Carol K. Mack

About

Carol K. Mack is a playwright whose plays have been produced in venues all over the world. Her work covers a wide variety of genres and styles from thrillers to comic one acts. As an educator, she taught “Life Stories”, a course in fiction writing, for 15 years at New York University as adjunct professor. She also taught at Marymount College. Carol doesn’t believe in “writing what you know” because there is so much to learn and even more to imagine! She taught a myth-based writing class at Tisch School of the Arts graduate theatre program,and taught “The Comic Voice”, a writing class at Fordham. She has always loved learning and teaching and many of her projects have given her a chance to expand her knowledge.
Her first off-broadway play, ESTHER, was produced by Lucille Lortel at the White Barn Theatre in Westport, Connecticut,and then at the Promenade Theatre in NYC. In order to write ESTHER she learned to read Hebrew, and had a chance to research ancient texts with the help of biblical scholars including Theodore Gaster. Her next play, A SAFE PLACE, was produced at the Berkshire Theatre Festival in collaboration with Roger Stevens and the Kennedy Center. As the play was about cults and involved aspects of field work in anthropology, she was greatly assisted by Dr. Robert Carneiro from the Museum of Natural History. A SAFE PLACE won the Stanley Award. The BTF also produced her play SURVIVAL GAMES on the Unicorn Stage. TERRITORIAL RITES was produced by the Women’s Project at the American Place Theatre in NYC and was selected as a finalist for the Susan Smith Blackburn prize and also a finalist for the CBS/​FDG Award. She was invited to Denver Theatre Center to work on her play (then called) AMERICAN DREAMER in their Prima Facie series. That play won the Julie Harris/​Beverly Hills Award and she was invited to Los Angeles to hear it read there. THE ACCIDENT was produced at American Repertory Theatre in Cambridge. IN HER SIGHT was produced at the Humana Festival of the Actors Theatre of Louisville. Later, a very revised version of In Her Sight, called WITHOUT A TRACE, was directed by Gerda Stevenson, first as a staged reading at the Traverse in Edinburgh and then at the Tron in Glasgow where it was produced by Sounds of Progress and then toured Scotland.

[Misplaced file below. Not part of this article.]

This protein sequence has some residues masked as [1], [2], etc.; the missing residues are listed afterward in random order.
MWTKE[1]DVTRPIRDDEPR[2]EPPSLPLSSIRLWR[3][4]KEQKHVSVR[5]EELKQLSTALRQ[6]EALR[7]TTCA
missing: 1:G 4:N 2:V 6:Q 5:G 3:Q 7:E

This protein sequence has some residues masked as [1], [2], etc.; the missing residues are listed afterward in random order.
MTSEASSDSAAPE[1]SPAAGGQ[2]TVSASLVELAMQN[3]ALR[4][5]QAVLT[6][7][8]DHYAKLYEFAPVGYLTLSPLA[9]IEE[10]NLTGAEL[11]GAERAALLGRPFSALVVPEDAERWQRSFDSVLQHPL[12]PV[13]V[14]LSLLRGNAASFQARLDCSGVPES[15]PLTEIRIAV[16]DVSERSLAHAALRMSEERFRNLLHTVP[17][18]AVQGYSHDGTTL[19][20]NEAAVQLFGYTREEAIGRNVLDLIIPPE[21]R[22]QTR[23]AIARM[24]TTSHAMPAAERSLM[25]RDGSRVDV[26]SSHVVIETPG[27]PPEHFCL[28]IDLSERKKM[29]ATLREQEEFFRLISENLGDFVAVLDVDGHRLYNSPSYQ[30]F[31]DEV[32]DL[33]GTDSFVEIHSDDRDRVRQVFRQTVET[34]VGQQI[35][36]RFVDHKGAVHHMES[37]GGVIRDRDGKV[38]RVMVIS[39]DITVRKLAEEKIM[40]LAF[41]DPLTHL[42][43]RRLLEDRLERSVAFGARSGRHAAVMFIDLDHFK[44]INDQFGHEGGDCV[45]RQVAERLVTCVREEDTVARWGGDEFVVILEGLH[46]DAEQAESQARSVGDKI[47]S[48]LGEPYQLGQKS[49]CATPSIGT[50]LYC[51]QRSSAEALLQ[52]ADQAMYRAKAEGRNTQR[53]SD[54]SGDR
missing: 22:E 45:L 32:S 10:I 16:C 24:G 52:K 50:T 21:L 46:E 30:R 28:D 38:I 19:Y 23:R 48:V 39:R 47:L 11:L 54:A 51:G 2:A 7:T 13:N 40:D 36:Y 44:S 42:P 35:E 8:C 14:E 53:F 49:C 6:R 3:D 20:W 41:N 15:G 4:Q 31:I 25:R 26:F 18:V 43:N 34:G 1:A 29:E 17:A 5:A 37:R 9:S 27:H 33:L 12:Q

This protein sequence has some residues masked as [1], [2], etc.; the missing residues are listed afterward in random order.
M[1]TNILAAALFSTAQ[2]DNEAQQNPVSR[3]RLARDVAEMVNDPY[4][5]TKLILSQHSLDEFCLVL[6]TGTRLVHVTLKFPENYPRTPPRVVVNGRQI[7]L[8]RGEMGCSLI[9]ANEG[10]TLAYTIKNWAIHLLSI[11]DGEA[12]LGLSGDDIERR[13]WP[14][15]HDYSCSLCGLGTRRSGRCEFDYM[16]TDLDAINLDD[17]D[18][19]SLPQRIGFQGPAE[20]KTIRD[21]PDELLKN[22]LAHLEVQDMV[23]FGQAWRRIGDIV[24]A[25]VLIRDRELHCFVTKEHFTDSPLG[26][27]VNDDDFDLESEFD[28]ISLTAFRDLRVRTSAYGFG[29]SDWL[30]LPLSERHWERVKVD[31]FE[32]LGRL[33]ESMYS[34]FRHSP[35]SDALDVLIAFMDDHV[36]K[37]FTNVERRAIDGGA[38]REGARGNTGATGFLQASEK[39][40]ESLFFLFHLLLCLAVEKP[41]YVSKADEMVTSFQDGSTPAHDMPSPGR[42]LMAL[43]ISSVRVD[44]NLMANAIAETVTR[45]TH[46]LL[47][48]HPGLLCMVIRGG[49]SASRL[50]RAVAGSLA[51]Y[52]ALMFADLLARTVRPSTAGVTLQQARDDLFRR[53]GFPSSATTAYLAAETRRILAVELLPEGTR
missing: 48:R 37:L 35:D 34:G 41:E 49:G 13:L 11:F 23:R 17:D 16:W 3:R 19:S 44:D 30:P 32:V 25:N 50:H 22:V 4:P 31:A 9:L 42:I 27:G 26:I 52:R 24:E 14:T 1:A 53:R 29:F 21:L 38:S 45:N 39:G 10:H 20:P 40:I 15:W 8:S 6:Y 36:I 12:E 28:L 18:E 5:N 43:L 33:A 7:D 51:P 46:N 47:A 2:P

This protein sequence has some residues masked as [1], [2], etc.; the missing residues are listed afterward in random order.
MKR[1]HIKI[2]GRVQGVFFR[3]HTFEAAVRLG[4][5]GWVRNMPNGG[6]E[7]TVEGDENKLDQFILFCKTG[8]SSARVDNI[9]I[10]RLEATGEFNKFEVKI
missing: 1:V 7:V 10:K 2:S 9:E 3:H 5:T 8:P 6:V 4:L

During this period of time she wrote many one acts which have been published and produced in venues throughout the USA and in Japan. Her one acts have been selected for four different editions of BEST SHORT AMERICAN PLAYS (1984-1985;1990;1993-1994; 2006-2007). Her plays are also included in 30 Ten-minute Plays for 2 actors, Smith Kraus; One on One, The Best Women’s Monologues for the 90’s, Applause; Solo! The Best Monologues of the 80’s (women), Applause; Even More Monologues for Women by Women, Heinemann; POSTCARDS & Other Short Plays, Samuel French; Humana Festival ’97 Complete Plays, Smith Kraus.
Between plays, she wrote THE CHAMELEON VARIANT,a medical thriller,with her cousin, Dr. David Ehrenfeld, originally published by Dial, Sphere, and then in German by BasteiLubbe. She wrote A FIELD GUIDE TO DEMONS, VAMPIRES, FALLEN ANGELS & Other Subversive Spirits with her daughter, Dinah Mack, a teacher who holds a MA in Cultural Anthropology (Carol Mack also received an MA in Religious Studies at NYU in 1992). Their book was first published by Arcade, then by Profile Books in London and the latest edition of A FIELD GUIDE, published by Skyhorse in 2011 with Arcade imprint, in 2012 was in the top 100 on Kindle at Amazon books.